Impossible means not possible; unable to be, exist, happen, etc or unable to be done, performed, effected. Impossible is an adjective and it is a word which is use by many doubters. Yet, this is the one word that should be permanently removed. Impossible is one of the most misused words in the dictionary. Why, because nothing is ever impossible. Many once thought the Wright Brothers were will never be able to take flight. Look at the world now, planes are one of the main source of traveling from one end of the Earth to the other. Before 1969, going to the moon was looked at as an impossible task. Was it? No, Neil Armstrong was the first human to go to the moon and landed back on earth successfully. The English Channel Tunnel, what seemed like an unreachable dream to many. One of the problems was that people were worried about fire breakouts on the trains. The solution to this was to have a cross path between the three tunnels every 375 meters for an escape route (Impossible Engineering Jobs). During the 1994, the English Channel Tunnel was finally open, linking England and France (Channel Tunnel). The list continues on and on but, in every situation, the impossible was made possible. The Transatlantic Tunnel is only a dream as of now, a dream to link New York to London to Paris. Dreams are made to come true. The Transatlantic Tunnel is a plausible project because with every obstacle, there are ways to overcome them and when this is built, life around the world will change.
Every year, about 16 million people cross the Atlantic Ocean, most which is by plane (Extreme Engineering). The current average flight time from JFK Airport (New York City) to LHR Airport (London) is about 7 hours (Orbit). Within that time many things can be done and that is excluding the time spent in the Airport if there is a delay due to weather issues. Time is the one thing that money cannot buy because time doesn’t wait for no one. The Transatlantic Tunnel will enable people to leave in New York City and arrive in London in about fifty four minutes (Extreme Engineering). Travel time will be greatly reduced, allowing people to live on one end of the Atlantic Ocean and working in the other. Also one can have dinner in New York and have dessert in Paris. This idea sounds great and it had been dreamt by others as well.
People have had visionary of the Transatlantic Tunnel for more than a century. During 1935, the film, Transatlantic Tunnel, had a close and similar approach to how to build the Transatlantic Tunnel as engineers of today (TRANSATLANTIC TUNNEL – Looking Back Toward the Future). Also Harry Harrison, science fiction writer during the 1970s envisioned a Transatlantic Tunnel that will be supported by numerous number of sea bridges (Under sea- WORMHOLE 'TRANSATLANTIC TUNNEL). Although many people thought about a Transatlantic Tunnel, some people put this thought aside because they felt as if this will be too difficult of a task. But with everything, there are problems and with everything there are ways to find solutions.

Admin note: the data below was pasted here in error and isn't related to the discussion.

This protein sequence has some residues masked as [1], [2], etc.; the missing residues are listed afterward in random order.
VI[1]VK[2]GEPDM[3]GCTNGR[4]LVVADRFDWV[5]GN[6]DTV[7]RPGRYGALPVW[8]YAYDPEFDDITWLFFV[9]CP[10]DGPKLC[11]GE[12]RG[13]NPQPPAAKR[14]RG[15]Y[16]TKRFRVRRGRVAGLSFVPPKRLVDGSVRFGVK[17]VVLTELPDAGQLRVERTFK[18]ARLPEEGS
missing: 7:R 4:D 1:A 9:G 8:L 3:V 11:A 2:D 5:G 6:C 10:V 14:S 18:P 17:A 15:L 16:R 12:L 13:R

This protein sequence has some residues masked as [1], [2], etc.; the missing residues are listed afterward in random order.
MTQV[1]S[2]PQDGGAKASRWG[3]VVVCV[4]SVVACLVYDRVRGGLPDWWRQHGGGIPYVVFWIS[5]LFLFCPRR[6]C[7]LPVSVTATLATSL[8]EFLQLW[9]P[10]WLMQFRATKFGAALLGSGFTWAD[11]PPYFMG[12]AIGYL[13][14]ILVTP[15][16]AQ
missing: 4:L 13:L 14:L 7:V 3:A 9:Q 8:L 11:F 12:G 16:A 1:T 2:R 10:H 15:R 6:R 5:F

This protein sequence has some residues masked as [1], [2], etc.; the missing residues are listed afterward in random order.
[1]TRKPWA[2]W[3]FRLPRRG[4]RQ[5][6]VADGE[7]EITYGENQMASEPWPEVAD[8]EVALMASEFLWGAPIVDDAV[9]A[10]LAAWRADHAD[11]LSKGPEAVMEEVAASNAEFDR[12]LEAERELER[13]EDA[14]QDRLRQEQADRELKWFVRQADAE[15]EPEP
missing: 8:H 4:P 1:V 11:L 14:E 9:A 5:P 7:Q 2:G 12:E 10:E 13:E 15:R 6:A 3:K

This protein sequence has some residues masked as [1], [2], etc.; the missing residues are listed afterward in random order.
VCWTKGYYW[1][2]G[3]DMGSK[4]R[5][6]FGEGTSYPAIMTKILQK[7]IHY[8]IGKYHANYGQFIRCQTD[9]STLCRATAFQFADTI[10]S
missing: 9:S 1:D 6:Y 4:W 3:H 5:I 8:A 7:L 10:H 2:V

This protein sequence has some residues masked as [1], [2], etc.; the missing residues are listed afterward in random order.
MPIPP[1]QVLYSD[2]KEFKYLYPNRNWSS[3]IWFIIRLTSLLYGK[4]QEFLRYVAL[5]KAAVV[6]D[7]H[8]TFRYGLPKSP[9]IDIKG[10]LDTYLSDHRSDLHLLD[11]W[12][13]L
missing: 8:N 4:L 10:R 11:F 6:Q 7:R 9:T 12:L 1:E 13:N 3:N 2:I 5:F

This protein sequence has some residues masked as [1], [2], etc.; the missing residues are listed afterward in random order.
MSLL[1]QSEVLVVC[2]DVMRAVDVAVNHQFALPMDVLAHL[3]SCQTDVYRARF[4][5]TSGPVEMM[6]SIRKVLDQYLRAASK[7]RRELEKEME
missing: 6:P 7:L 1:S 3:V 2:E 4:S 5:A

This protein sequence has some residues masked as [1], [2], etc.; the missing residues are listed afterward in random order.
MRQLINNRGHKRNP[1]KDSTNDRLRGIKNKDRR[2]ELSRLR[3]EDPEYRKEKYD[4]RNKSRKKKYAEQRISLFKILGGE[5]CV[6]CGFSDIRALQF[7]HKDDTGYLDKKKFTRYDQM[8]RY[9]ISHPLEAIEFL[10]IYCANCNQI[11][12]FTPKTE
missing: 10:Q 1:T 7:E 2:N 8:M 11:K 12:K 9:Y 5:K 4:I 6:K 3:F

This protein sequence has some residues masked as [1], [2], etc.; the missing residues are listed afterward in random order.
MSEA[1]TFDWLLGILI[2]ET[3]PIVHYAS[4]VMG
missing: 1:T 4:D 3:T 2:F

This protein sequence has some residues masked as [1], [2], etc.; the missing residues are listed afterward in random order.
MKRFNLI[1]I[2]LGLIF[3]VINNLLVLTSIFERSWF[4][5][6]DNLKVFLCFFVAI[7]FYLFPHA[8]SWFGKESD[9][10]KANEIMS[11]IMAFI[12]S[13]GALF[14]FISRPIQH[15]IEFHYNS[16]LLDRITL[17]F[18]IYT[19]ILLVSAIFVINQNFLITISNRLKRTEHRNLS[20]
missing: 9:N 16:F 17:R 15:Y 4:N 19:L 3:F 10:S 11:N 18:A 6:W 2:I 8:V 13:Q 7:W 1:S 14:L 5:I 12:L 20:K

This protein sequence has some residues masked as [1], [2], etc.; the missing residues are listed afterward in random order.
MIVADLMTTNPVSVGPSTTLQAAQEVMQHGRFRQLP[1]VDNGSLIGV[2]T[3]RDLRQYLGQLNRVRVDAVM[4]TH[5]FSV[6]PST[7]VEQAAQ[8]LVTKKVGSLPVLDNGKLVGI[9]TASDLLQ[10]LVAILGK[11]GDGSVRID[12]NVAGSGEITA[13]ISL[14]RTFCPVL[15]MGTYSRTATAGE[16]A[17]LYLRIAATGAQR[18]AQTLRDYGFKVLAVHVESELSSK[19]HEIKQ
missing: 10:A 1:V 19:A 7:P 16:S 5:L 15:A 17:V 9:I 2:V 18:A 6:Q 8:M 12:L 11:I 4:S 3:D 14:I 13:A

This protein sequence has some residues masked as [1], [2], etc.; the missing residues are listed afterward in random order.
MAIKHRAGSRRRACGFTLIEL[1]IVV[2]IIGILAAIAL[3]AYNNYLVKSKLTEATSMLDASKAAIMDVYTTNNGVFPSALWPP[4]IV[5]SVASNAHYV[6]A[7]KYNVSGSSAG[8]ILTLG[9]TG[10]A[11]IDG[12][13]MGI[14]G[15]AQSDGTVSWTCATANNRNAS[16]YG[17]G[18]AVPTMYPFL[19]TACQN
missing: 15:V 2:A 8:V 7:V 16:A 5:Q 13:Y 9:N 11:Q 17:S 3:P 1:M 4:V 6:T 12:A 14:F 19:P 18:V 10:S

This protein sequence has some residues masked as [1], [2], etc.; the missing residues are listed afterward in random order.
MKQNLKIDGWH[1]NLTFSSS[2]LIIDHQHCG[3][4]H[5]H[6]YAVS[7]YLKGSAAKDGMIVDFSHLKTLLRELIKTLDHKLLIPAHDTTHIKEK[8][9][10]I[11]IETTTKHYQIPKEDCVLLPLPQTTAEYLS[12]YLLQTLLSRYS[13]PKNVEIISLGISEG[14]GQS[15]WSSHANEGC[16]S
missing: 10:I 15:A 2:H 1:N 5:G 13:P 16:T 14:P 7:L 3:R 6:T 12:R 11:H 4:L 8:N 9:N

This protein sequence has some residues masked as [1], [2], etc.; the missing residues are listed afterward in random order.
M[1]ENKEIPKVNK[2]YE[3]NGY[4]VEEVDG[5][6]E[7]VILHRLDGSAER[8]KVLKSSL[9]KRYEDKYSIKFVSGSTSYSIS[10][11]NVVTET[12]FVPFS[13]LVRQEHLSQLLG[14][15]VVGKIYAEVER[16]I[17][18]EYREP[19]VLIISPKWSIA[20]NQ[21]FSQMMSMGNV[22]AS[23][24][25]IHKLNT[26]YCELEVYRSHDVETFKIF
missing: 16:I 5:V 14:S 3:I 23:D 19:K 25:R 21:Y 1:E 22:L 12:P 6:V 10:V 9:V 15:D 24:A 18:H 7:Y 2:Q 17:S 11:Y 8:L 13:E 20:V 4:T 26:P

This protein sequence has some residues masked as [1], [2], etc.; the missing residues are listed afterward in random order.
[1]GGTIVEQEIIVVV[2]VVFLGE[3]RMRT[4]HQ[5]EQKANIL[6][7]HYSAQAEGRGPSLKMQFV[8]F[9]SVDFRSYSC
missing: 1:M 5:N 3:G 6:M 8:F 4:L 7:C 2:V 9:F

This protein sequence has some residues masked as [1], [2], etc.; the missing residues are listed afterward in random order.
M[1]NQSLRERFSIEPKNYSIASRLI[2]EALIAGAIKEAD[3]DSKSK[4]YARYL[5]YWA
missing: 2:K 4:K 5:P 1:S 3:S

The Transatlantic Tunnel will be the world’s longest tunnel in the world, stretching 3100 miles across the Atlantic Ocean (Transatlantic Tunnel). A tunnel this long requires a billion tunnel of steel to complete it from point A to point B. In order to output this much steel, it would take about one year if the entire steel mill factories combine their production together (Extreme Engineering). Along with this the price will reach a whooping 12 trillion dollars and over a century to complete. These are only the easier problems to solve.
First thing that must be done when building a tunnel, is to map out the route. Originally, engineers decided that a northern route would be best because it is also the shortest route, cutting half the distance of a submerge tunnel (Under sea- WORMHOLE 'TRANSATLANTIC TUNNEL). The shortest route seemed most efficient because that also means that it will be the shortest amount of construction time. Along with that, the cost of underwater tunnel can cost up to about 4 billion dollars per mile so mapping out the shortest route seemed to be the best idea (Transatlantic Tunnel). The northern route will begin at the coast of Newfoundland, Canada, crossing over Greenland and Iceland, then splitting right before the tunnel reaches Scotland and Norway. The tunnel crossing across the northern Atlantic Ocean meets no problems (Extreme Engineering). Eventually though, engineers soon realize that building a tunnel over Greenland will cause many problems during their brutal winter, slowing traffic due to high winds and ice (Extreme Engineering). Instead, they now agree that it would be best to build a tunnel leaving straight off of the coast of New York City to London to Paris.
After the route was chosen, the next step is to figure out how to build it. The most common way when it comes to building tunnels is to simply drill a hole which is done by a tunnel boring machine (Channel Tunnel The North of France). The English Channel Tunnel was built by having a tunnel boring machine on both ends of the tunnel and eventually the hole was completed. Yet, scientist says that it will be near impossible to drill a straight hole all the way across the Atlantic Ocean. In comparison to the English Channel Tunnel, the Transatlantic Tunnel will take over three centuries to complete therefore drilling will not be one of the most efficient way (Extreme Engineering). In addition to that, the English Channel Tunnel is only about 300 feet below sea level at its deepest point, whereas, the Transatlantic Tunnel will have to sit five miles below sea level (The World Factbook). This far down the ocean the pressure is almost 500 times greater than the surface, so drilling a tunnel here is only going to become a big disappointment (Extreme Engineering). A tunnel five miles below sea level just would not be survivable for people or the tunnel itself.